Online voting has the same problem, plus many others.

  • by Hatta (162192) on Monday February 21, 2011 @04:46PM (#35272230) Journal

    High turnout means more people have consented to be ruled. Low turnout means they've withheld their consent. It has a direct bearing on the legitimacy of the government.

  • by YA_Python_dev (885173) on Monday February 21, 2011 @05:46PM (#35272922) Journal

    What's even worse is if you actually can determine someone's identity online, even if it's not 100% reliable. Because then someone somewhere can determine how people voted and all kind of shit will hit the fan.

    But even a 100% perfect, secure, open source, pure gold, RMS-approved online voting system will have a fundamental flaw: people will be able to vote from a location (e.g. home) where others can see how they vote. This will enable criminal organizations to buy votes with money or threats and check that people actually vote the way they want.

    The only way to prevent this is to force people to vote in only one location, the fucking voting booth, where they can and must cast their vote in secret. So even if criminals pay someone to vote for a certain candidate, they will never be certain that he/she actually voted for that candidate.

    Any type of remote voting is fundamentally flawed. It's not about the implementation details, it's the basic concept that cannot work.

    And, yes, this is an actual and real problem: when Italy tried remote voting by mail for Italians abroad in 2008, criminals literally went home-to-home to bribe and threaten people and collect votes. Everyone knows this, but still the Mafia got their candidate elected (Nicola Di Girolamo, for the record). Yes politics in Italy are shitty for a number of other reasons, but that doesn't mean we shouldn't try to make life harder for criminals, here and elsewhere.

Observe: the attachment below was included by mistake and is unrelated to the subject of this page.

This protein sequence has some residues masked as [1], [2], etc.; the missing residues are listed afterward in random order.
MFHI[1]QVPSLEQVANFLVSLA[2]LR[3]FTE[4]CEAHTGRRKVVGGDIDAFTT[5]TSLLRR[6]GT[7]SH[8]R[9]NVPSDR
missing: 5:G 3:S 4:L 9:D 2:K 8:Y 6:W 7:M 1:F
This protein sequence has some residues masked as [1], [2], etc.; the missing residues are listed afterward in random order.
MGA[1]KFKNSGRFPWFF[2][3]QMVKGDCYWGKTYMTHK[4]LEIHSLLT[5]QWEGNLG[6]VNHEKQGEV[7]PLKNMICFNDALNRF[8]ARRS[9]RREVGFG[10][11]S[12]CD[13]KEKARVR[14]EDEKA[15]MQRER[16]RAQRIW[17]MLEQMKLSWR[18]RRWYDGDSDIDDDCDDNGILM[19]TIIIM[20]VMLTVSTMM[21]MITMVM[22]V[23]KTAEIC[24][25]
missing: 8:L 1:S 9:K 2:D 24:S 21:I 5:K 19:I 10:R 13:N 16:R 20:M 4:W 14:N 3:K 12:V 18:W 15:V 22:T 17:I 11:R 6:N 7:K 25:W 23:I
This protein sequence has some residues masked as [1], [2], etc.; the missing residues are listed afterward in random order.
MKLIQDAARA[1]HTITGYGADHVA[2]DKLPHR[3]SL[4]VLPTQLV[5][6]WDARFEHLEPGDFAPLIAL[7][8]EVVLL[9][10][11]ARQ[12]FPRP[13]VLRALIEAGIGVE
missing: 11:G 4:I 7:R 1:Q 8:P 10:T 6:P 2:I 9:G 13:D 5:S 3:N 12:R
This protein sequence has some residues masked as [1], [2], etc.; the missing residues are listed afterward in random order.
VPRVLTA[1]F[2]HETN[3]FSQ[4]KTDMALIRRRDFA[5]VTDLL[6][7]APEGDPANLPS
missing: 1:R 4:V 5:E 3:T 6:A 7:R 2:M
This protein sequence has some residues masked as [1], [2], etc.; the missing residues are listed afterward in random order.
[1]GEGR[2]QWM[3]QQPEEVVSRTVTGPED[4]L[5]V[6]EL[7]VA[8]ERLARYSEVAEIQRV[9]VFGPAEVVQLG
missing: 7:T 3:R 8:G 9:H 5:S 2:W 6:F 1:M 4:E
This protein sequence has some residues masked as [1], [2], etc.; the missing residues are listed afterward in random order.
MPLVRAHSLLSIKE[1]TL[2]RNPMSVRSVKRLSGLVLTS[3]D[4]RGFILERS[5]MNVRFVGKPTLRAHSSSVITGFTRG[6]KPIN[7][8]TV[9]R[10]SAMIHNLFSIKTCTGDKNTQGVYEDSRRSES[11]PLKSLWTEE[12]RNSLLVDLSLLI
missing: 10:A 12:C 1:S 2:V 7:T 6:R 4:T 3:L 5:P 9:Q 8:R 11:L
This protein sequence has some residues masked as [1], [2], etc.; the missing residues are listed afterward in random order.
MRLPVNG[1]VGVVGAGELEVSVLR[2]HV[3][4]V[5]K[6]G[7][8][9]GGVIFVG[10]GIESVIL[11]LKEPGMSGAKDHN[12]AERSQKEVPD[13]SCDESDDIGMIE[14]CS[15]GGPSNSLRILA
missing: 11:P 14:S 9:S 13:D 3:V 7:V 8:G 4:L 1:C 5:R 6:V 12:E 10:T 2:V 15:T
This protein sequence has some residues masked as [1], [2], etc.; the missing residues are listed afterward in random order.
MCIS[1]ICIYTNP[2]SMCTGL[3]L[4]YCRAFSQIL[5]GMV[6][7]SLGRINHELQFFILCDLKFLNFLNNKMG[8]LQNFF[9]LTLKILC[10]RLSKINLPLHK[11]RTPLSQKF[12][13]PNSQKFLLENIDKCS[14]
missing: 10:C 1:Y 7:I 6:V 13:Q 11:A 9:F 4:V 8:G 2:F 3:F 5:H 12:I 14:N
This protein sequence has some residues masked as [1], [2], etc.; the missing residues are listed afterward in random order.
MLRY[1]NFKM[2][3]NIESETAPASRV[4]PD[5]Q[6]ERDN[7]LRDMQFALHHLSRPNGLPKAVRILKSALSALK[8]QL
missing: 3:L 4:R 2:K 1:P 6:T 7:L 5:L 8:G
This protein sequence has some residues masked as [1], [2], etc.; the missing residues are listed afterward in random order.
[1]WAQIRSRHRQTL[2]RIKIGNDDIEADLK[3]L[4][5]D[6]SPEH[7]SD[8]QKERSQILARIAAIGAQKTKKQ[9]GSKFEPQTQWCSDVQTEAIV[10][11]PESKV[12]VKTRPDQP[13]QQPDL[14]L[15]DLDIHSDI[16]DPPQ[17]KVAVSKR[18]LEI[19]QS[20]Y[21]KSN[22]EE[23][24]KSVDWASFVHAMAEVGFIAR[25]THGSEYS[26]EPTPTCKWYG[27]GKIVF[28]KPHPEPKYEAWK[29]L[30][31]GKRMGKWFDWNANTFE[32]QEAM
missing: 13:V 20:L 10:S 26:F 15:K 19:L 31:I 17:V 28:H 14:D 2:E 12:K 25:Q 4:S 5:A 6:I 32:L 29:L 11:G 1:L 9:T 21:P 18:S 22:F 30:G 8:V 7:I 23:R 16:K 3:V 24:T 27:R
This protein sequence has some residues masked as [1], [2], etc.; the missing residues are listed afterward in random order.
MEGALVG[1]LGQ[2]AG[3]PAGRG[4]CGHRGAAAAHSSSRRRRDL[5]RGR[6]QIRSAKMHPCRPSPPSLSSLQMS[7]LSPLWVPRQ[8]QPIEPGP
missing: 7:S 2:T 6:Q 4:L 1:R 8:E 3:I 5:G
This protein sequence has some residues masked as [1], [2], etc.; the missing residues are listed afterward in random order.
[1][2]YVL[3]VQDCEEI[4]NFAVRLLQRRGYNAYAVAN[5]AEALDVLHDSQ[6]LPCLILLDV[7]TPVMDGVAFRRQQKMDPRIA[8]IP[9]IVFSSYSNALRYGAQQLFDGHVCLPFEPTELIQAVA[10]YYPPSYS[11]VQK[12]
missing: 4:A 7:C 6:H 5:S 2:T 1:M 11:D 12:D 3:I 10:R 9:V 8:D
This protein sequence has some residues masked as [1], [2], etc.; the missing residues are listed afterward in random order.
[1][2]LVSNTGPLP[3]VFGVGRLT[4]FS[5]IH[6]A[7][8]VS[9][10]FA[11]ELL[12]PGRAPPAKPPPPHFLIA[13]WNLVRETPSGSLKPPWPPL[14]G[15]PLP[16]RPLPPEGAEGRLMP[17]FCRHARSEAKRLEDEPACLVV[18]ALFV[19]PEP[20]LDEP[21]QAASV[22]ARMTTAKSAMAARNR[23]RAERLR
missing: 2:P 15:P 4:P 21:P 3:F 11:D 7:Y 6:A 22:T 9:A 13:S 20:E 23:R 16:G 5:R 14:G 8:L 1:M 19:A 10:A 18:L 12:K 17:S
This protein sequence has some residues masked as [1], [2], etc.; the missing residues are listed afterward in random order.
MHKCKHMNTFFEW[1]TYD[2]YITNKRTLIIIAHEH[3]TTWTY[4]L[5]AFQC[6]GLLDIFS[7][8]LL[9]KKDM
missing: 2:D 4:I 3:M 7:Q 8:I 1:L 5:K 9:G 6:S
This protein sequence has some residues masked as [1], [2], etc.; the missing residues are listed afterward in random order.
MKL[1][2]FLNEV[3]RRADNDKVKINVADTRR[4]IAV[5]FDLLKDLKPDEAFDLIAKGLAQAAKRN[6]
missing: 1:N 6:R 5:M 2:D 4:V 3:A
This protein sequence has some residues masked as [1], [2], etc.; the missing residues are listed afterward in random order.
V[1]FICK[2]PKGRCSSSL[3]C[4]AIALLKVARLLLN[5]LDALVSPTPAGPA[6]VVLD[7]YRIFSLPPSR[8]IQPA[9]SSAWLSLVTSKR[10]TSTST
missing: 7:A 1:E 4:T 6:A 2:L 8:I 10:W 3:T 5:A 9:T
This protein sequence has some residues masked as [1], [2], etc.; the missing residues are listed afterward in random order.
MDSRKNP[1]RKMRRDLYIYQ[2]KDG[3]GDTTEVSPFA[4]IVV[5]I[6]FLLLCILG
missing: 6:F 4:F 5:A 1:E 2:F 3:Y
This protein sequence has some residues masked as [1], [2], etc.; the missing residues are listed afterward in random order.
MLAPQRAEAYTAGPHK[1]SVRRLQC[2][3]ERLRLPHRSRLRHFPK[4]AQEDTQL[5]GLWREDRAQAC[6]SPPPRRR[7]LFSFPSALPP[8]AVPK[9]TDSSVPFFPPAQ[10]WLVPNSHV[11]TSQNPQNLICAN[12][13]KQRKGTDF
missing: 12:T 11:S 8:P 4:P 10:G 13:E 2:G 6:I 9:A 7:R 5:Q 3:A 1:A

The people that cast 300% of the votes for Colbert with high-tech hacks are the least of anyone's problem. The criminals that move 1% of the votes with low-tech bribes to voters will destroy your democracy.

  • by Jane Q. Public (1010737) on Monday February 21, 2011 @11:21PM (#35275454)
    And what dream world are you living in?

    First, the train of "logic" in your first paragraph is derailed before it starts: a valid way to avoid controlling other people's lives is to vote for candidates who also don't want to control other peoples' lives, and will help get government out of said lives. (It is Libertarian philosophy in a nutshell, after all.) The last part of that sentence also does not make any sense, because by refusing to vote for those who want to reduce government, you are abdicating responsibility and giving government, by default, to those who do want control.

    Therefore, showing up to vote out of angry is not self-destructive, because there are plenty of "smaller government" candidates to vote for these days, if only people would do so.

    Here is another piece of real world for you: if you try to make government "irrelevant" by ignoring it, you will end up getting trodden into the mud by all the jackboots.

I have yet to see any problem, however complicated, which, when you looked at it in the right way, did not become still more complicated. -- Poul Anderson